The idea of the anointed one is as old as recorded history and recorded literature. But we should remember that this idea exists in the context of societies in which everyone has a specific role to play.
The rejection of this notion that everyone has a place and a role and a responsibility in the community is very recent. Its demise has greatly favored the smart and the strong and has forced many of the less capable to the margins and into despair. We tend to forget just how anomalous the highly individualistic society we have built in the the annals of human history.
Within a society in which everyone has a role, some roles are determined by birth and by sex. Some roles must be chosen or people must be chosen for them. Such people -- kings and priests, for example -- must be formally inducted into their roles, which often takes the form of literal anointing. In Christian baptism, the child is not only washed, but also anointed. Anointing is the ceremony of initiation of membership and all the rights and responsibilities that go with it.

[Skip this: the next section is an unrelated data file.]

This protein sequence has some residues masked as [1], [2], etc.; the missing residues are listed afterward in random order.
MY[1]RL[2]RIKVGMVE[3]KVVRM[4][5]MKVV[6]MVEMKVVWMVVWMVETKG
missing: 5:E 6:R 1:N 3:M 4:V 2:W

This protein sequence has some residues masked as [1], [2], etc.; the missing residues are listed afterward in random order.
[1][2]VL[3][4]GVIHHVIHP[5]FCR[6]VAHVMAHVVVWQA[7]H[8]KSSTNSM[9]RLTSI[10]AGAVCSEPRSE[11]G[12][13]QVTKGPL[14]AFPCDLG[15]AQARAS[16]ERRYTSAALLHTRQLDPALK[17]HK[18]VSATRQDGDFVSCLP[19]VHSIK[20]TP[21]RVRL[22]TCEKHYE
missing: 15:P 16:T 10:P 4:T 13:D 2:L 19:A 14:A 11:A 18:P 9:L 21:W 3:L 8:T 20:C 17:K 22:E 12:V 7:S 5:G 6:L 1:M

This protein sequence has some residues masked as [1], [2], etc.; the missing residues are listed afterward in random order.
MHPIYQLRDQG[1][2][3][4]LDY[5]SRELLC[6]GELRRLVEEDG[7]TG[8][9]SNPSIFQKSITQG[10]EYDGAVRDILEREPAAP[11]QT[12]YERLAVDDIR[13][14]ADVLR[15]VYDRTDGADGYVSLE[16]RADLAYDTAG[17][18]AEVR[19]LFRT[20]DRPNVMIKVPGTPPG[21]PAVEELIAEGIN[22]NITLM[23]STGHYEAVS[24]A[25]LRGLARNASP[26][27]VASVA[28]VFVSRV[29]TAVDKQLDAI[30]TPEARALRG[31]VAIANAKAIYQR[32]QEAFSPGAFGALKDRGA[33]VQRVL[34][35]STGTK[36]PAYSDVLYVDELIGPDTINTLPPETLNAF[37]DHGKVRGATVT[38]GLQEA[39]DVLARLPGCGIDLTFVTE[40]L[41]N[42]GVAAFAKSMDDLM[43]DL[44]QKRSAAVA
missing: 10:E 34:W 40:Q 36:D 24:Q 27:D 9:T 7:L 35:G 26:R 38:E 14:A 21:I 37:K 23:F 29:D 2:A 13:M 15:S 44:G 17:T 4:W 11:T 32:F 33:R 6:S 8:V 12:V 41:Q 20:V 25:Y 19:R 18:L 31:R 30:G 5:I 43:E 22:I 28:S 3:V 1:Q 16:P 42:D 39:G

But sometimes in life, and often in stories, the supreme task falls outside of the normal roles into which the community anoints its members. The hero, after all, must leave the normal world and cross the threshold into the other world. Who decides who is the one to take on this role? Who anoints them to this task?
Often the answer is, the gods, or some secular substitute for the gods (gods in disguise). But as anointing is the sign of one's membership and one's assumptions of a role and its responsibilities, there must be evidence of anointing for this role also. And if the gods anoint, then the person they anoint must bear some sign of this anointing; some mark where the finger of the god has touched the mortal flesh.
Our lack of assigned roles today is taken and celebrated as a sign of freedom. But actually, it is a source of grief, confusion, and pain to many. So many people struggle to find a place to fit in. Loneliness is epidemic. This creates a particular hunger, I think, for stories of the old ways, the old customs, in which everyone had a role to which they were anointed, for which they could be valued, and the requirements of which they could confidently fulfill.
We love the anointed hero because, secretly, at least, we long to be one.